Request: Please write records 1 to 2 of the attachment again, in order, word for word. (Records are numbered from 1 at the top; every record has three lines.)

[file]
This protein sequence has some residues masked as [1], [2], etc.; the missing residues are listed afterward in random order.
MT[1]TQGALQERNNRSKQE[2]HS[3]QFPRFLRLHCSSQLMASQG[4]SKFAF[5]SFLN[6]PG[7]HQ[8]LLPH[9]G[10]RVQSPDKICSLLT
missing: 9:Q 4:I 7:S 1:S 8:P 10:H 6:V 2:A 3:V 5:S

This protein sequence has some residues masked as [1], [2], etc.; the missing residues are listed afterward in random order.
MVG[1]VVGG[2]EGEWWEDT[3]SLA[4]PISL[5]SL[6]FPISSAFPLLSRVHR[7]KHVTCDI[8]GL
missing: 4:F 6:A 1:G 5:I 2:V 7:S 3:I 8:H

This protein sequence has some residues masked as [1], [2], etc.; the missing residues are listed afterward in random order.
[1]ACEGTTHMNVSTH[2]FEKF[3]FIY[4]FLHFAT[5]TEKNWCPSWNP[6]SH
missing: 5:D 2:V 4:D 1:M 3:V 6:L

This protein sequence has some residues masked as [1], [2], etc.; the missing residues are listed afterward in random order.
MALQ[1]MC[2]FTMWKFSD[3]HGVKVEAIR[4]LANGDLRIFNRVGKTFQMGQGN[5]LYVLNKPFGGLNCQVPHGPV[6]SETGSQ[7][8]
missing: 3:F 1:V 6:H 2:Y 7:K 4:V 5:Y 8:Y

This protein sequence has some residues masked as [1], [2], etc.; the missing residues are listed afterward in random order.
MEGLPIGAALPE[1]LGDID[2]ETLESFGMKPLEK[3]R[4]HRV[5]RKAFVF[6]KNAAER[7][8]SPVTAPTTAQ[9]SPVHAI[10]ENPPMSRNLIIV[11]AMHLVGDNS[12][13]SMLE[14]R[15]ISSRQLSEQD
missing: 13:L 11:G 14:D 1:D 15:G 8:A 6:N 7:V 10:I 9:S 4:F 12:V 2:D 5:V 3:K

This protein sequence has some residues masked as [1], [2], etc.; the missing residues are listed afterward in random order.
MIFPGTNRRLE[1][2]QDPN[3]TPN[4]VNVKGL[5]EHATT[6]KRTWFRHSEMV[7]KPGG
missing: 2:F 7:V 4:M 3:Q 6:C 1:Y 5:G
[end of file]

This protein sequence has some residues masked as [1], [2], etc.; the missing residues are listed afterward in random order.
MT[1]TQGALQERNNRSKQE[2]HS[3]QFPRFLRLHCSSQLMASQG[4]SKFAF[5]SFLN[6]PG[7]HQ[8]LLPH[9]G[10]RVQSPDKICSLLT
missing: 9:Q 4:I 7:S 1:S 8:P 10:H 6:V 2:A 3:V 5:S

This protein sequence has some residues masked as [1], [2], etc.; the missing residues are listed afterward in random order.
MVG[1]VVGG[2]EGEWWEDT[3]SLA[4]PISL[5]SL[6]FPISSAFPLLSRVHR[7]KHVTCDI[8]GL
missing: 4:F 6:A 1:G 5:I 2:V 7:S 3:I 8:H